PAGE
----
Making a Scene: ‘Shogun’ Star Anna Sawai and Creators Break Down Mariko’s Climactic Castle Gate Fight Scene

The epic FX series “Shōgun” lives and dies in the smallest moments and details. The series thrives due to its painstaking approach to telling authentic stories with heavily researched, period-accurate costumes, sets, wigs and even plot narratives. Each crew member labored over every single wig, sword, choreographed step and or piece of dialogue while adapting James Clavell’s novel of the same name.

So it’s no real surprise when “Shogun’s” climatic fight between main character Toda Mariko (played by the brilliant Anna Sawai) and a bevy of guards isn’t a wire-work piece of spectacle, but rather, a guttural painful act of defiance and desperation for our hero. In fact, the very premise of this fight sequence is (on the surface) quite simple: a woman tries to leave.

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“There is such a surprising component of that when it comes to how we as Westerners approach action sequences: the character walks into a seat and they’re going to fight with a bunch of people and they’re going to win,” Co-showrunner Justin Marks explained. “Mariko has no intention of winning this fight, she simply wants to make an expression of her will and demonstrate it to everyone who’s watching what it is that she’s trying to do in order to expose the resolve of her enemies.”

The cast and crew of “Shōgun,” peel back the many layers that went into creating Mariko’s act of defiance for Variety’s Making A Scene.

“There was a unique opportunity in the setting of it because the walls of the castle were claustrophobic, and they were incredibly high,” said episode director Frederick E. O. Toye. “It feels like a funnel, it feels like a trap being led into. To me, it’s like having this specific point of view of knowing that it’s Mariko’s journey. I’m taking her through this, and here’s the progression.”

E. O. Toye continued, “When drawing storyboards, it became very clear that a view from above would show you claustrophobia of the walls, it would show you how surrounded she could possibly be. And if I’m careful to put her in the center of that frame without anything around her, you would feel that sense of total and complete entrapment.”

Lauro Chartrand-DelValle, the second unit director and stunt coordinator, said he had a “no bulls—t rule” when it came to safety on set.

“I constantly barked at them about this, because there’s a lot of fight scenes that go on and other shows that are very entertaining. And that’s what people are looking at them for is entertainment. So a lot of times it happens in a fight that they have what I call filler—they are clacking the swords over their head. So they’ll they’ll block it up here. ‘Why are you doing that? Just let it go by and slice the guy and kill him.’ Because that was what we were about: efficiency, killing, now, quick.”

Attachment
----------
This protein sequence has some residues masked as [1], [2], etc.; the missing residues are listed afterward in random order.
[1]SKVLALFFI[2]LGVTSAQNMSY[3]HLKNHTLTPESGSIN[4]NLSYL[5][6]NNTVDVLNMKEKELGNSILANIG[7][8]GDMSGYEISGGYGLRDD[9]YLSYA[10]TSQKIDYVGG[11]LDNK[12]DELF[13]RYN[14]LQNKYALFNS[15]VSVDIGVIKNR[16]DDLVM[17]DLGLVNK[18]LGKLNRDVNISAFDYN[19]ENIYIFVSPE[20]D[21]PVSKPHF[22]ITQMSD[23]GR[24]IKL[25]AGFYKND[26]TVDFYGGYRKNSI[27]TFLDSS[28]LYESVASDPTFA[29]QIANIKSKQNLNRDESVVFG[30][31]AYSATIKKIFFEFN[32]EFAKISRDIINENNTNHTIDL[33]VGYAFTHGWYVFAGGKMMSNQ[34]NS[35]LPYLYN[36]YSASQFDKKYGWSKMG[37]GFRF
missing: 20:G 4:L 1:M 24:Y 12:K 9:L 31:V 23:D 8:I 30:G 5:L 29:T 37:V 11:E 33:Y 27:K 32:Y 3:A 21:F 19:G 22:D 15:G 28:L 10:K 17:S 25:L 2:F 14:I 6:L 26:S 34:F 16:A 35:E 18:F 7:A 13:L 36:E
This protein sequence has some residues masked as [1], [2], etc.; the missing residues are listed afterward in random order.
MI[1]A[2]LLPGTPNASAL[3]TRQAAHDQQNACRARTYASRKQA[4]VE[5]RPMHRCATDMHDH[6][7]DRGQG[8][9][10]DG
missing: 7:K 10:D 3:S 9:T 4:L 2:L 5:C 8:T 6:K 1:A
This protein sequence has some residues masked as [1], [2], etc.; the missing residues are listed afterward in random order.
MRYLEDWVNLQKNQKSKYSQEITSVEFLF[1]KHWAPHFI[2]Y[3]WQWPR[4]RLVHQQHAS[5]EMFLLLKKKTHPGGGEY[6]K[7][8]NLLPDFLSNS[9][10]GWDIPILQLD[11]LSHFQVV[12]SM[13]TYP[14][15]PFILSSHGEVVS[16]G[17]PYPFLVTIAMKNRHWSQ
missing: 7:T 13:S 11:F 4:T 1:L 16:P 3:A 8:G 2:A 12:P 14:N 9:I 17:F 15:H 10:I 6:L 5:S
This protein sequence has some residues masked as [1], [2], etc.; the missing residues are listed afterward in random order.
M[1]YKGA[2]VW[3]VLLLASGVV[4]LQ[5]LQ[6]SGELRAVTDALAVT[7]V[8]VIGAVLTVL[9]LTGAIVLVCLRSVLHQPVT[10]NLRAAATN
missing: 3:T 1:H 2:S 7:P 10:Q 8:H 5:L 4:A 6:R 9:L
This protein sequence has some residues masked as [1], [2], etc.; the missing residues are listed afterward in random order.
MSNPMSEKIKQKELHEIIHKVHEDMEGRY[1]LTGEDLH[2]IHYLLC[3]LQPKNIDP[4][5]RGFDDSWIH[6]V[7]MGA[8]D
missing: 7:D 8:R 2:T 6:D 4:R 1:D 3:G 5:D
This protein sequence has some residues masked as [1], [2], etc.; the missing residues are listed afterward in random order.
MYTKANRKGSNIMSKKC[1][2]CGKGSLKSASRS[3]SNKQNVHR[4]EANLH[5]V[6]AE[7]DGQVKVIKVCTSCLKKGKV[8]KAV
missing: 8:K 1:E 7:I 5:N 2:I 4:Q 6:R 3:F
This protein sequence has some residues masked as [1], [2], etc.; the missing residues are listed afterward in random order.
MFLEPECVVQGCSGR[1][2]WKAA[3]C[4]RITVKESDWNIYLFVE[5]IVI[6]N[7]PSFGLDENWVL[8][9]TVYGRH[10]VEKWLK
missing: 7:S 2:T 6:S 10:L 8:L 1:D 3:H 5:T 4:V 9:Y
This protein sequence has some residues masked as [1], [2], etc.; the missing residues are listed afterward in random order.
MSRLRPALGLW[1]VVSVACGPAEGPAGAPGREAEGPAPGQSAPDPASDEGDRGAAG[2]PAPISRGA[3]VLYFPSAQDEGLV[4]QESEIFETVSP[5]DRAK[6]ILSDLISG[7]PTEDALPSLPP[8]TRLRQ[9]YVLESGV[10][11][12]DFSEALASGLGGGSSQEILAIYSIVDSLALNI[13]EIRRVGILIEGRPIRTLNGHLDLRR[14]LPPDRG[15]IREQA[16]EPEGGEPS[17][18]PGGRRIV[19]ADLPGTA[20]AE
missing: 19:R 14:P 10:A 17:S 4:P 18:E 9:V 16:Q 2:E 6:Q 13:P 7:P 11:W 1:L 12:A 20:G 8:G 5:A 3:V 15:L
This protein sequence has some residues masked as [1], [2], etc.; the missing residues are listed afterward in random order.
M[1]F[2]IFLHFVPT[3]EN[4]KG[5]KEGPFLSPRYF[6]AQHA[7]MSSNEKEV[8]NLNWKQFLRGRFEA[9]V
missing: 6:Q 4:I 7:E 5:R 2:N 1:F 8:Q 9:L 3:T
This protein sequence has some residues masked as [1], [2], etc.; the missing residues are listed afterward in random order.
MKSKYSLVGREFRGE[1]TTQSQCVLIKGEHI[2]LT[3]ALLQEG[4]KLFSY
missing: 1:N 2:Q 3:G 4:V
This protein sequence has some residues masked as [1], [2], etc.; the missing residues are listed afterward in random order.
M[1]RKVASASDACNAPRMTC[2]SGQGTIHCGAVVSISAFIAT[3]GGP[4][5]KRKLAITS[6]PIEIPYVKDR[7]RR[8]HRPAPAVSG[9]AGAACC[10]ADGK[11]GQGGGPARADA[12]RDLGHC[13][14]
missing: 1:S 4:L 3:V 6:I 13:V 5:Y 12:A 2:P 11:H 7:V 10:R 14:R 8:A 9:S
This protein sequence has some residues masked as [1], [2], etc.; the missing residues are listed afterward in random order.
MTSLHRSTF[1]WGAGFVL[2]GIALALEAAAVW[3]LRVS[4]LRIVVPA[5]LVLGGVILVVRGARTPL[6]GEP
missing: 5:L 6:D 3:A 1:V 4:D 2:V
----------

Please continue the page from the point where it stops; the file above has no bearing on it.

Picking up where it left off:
Ultimately, the action proves deadly to Mariko’s men and futile for her, culminating in her public decision to take her own life at sunset.

“The reason why I think this scene is so important is because I don’t think Mariko wants to die,” co-showrunner Rachel Kondo explains. “I think she wants to stand for something. I think she wants her life to add up to something, and to mean something. I think that in her world, and in her time, the act of seppuku and the act of dying, was a way to highlight exactly how you want to live and what you want, what convictions you stand by.”

Sawai, who plays Mariko, dissected what was going through her character’s mind while making this harrowing decision. “While she has gone through so much with the fighting and is feeling distraught and a little shameful about not being allowed to leave, she knew this was happening. She knew that this was going to happen, that they were not going to let her leave. By going back and by sunset, taking her own life, she was going to make an even more powerful statement. This is all part of the plan. It’s not a surprise that this is happening. At a certain point, you will see her come back to herself and forget all the tears and everything that she was going through emotionally, it’s like, ‘Now I’m back to my plan,’ and there’s a strength in that.”

Watch the full episode above.

Variety’s “Making a Scene” is presented by HBO.

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